Get down there and start counting. (An aerial view of the Yasuni National Park, in Ecuador's northeastern jungle. Thursday, May 17, 2007.)
Get down there and start counting. (An aerial view of the Yasuni National Park, in Ecuador's northeastern jungle. Thursday, May 17, 2007.) Dolores Ochoa/AP
Figuring that one of the basic things we should know about the Earth is how many species of life we're surrounded by, a team of researchers has come up with a new estimate:
— 8.7 million, "with a standard error of +/- 1.3 million."
Or, that is, somewhere between 7.4 million and 10 million. And so far, experts say, we've only discovered about 15 percent of them.
That's the word in a paper just published by PLOS Biology, a journal from the Public Library of Science.
One of the study's co-authors, Dalhousie University biology professor Boris Worm, tells The Associated Press that "we are really fairly ignorant of the complexity and colorfulness of this amazing planet. ... We need to expose more people to those wonders. It really makes you feel differently about this place we inhabit."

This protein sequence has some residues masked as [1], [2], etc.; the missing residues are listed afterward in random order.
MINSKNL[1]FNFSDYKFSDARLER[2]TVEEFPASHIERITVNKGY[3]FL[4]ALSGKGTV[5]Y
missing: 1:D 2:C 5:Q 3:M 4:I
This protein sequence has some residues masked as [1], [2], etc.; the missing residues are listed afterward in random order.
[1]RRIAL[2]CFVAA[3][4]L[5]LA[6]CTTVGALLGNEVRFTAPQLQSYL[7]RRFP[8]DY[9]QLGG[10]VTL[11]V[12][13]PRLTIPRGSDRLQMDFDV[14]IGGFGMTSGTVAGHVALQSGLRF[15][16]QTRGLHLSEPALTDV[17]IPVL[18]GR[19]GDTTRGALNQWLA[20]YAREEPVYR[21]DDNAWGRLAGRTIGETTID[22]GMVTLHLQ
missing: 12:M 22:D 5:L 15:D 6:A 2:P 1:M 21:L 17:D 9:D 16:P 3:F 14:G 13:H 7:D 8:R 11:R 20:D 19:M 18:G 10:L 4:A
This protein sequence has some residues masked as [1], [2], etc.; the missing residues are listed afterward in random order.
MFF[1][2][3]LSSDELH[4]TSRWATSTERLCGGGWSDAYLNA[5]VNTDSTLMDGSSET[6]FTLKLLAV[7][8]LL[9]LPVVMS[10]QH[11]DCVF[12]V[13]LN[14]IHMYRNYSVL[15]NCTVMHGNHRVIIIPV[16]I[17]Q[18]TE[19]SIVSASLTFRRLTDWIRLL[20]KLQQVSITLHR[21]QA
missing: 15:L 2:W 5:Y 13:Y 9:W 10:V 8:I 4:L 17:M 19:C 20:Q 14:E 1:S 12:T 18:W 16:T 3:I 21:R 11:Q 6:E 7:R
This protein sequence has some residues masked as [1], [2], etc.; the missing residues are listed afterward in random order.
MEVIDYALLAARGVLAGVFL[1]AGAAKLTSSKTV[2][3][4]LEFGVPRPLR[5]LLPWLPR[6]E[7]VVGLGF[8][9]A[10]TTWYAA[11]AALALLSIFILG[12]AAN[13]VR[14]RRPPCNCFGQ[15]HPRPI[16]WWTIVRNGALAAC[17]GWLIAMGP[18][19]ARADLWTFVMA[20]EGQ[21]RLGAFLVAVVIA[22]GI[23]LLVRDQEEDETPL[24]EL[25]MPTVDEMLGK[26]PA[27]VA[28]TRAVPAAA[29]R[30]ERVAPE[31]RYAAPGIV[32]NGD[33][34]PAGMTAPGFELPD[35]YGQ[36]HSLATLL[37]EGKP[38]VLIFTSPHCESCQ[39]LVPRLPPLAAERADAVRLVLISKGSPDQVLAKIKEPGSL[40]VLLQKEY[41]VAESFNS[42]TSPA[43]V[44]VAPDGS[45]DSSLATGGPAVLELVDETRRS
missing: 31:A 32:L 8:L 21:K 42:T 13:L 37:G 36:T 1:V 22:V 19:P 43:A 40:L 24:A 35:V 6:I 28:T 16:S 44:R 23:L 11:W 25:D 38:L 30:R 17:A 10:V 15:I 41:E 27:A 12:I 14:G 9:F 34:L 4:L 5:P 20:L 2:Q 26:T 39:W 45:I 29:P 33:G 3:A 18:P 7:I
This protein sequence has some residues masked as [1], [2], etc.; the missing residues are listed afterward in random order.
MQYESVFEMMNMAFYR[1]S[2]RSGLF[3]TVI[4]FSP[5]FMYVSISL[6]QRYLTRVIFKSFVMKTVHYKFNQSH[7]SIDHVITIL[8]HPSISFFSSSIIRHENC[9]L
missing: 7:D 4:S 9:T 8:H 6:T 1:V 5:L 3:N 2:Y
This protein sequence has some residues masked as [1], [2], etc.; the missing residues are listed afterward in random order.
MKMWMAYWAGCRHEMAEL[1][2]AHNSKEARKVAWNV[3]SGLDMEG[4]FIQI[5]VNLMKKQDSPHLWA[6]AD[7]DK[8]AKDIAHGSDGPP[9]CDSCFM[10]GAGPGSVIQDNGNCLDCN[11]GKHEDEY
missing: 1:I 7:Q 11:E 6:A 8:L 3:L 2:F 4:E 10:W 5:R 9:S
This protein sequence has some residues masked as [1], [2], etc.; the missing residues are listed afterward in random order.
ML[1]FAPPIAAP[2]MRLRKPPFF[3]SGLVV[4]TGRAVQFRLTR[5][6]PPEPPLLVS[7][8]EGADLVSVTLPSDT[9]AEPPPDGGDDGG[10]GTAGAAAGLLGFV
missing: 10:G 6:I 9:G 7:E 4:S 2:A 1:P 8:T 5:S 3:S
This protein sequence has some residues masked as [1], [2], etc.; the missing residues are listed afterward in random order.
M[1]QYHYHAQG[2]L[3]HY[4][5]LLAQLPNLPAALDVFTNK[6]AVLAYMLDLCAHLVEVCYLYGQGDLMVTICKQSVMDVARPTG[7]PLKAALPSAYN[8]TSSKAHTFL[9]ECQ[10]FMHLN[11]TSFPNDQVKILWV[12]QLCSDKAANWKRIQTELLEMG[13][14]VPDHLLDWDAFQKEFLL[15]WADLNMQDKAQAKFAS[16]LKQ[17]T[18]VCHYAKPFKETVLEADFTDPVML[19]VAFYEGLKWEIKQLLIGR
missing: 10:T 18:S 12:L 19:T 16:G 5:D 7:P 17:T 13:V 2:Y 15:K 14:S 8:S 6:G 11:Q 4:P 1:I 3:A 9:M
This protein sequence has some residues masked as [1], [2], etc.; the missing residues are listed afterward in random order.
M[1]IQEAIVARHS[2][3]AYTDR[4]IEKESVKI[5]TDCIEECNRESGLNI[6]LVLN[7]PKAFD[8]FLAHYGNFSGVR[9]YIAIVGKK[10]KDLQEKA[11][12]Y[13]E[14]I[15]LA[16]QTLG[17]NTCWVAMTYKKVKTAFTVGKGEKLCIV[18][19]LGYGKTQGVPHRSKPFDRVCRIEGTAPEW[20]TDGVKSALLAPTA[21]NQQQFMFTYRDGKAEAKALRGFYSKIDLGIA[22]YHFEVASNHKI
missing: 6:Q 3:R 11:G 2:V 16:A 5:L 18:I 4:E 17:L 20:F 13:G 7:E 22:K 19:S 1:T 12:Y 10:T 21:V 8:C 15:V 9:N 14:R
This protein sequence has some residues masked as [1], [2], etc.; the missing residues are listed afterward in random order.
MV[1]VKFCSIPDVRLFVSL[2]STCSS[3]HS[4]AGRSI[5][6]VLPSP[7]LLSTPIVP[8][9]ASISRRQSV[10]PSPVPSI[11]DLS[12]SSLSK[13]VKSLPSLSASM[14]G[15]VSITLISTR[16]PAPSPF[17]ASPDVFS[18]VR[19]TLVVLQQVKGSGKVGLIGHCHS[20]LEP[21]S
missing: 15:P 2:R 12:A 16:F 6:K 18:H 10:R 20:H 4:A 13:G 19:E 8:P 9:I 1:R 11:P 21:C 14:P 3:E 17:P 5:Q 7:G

Now, if 85 percent of all species haven't been discovered, how did the scientists come up with their numbers?
The AP explains it this way: "Worm and Camilo Mora of the University of Hawaii used complex mathematical models and the pace of discoveries of not only species, but of higher classifications such as family to come up with their estimate."
As National Geographic points out, however, some scientists believe the researchers' reliance on "linear regression" instead of "ordinal regression" was a mistake. (Please, anyone who can explain those terms and what the argument is about, feel free to try to do so in the comments thread.)
Regardless, if the 8.7 million estimate is even close, "we could spend the next 400 or 500 years trying to document the species that actually inhabit our planet," Encyclopedia of Life executive director Erick Mata tells the AP.